Similarly, people who sign up at iGive.com (complete with iPhone, iPad and Android apps) make a donation at no cost to themselves every time they shop online at one of nearly 1,500 sites, including Amazon.com, Overstock.com, Macy’s and Petco.

Emily Grossheider, shelter director at the Santa Ynez Valley Humane Society, is grateful for volunteers who can devote even an hour a week to walk dogs. “That socializing experience is invaluable,” she says. Click to view larger
Emily Grossheider, shelter director at the Santa Ynez Valley Humane Society, is grateful for volunteers who can devote even an hour a week to walk dogs. “That socializing experience is invaluable,” she says. (Zack Warburg / Noozhawk photo)

Large bequests are also crucial. Primarily because of two major donors, for example, the Santa Ynez Valley Humane Society bought the property and built its animal shelter debt-free in 1984-1985.

Under the guidance of a five-member board of community volunteers, it has remodeled and expanded several times since then, including the addition of a mobile home for a caretaker’s residence.

The group still encourages donations through estate planning or bequests of stocks, bonds and other securities. It is also planning a major fundraiser called Dogtoberfest, with Figueroa Mountain Brewery Co. as its primary partner, in October.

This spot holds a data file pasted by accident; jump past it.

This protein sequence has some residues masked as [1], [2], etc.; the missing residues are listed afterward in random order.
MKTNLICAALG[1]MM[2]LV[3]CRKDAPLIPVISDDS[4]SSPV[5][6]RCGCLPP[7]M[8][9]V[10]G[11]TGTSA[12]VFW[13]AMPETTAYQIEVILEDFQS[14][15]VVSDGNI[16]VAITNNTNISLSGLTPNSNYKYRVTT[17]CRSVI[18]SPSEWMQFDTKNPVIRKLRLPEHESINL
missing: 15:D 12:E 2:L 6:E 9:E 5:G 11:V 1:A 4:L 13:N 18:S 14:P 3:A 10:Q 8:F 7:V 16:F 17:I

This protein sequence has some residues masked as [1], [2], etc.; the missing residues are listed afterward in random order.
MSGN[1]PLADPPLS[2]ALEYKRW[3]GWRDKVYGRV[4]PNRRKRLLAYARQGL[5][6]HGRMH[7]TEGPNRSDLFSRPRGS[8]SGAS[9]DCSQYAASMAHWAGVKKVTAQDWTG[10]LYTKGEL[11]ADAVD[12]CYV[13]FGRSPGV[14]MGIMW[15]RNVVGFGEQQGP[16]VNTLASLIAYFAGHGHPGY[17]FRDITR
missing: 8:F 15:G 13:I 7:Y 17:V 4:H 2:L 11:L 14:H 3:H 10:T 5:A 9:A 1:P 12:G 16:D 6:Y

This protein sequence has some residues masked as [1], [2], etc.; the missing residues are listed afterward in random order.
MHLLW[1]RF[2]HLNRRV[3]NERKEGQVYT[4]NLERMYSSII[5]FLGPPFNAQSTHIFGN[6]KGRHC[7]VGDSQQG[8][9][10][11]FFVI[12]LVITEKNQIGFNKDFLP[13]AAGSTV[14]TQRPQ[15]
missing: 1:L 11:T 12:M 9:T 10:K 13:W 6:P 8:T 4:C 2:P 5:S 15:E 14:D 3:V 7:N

But smaller donations, sometimes from smaller people, make a huge difference, too.

Sometimes after a presentation at an elementary school, Grossheider says, a child will decide to operate a lemonade stand “and suddenly we get a $200 donation. That’s hugely meaningful for us,” she shared.

Dollars aside, though, with the many tasks that need volunteer help, “anything people can help with is meaningful to us,” she said.

“At some point we would like to be bigger than we are,” Grossheider added, “but it all comes back to the money circle.”

The Santa Ynez Valley Humane Society is located at 111 Commerce Drive in Buellton and the thrift shop is located at 393 Alisal Road in Solvang. Click here for more information or to volunteer, email [email protected] or call 805.688.8224. Click here to make an online donation.

Noozhawk contributing writer Dave Bemis can be reached at [email protected]. Follow Noozhawk on Twitter: @noozhawk, @NoozhawkNews and @NoozhawkBiz. Connect with Noozhawk on Facebook.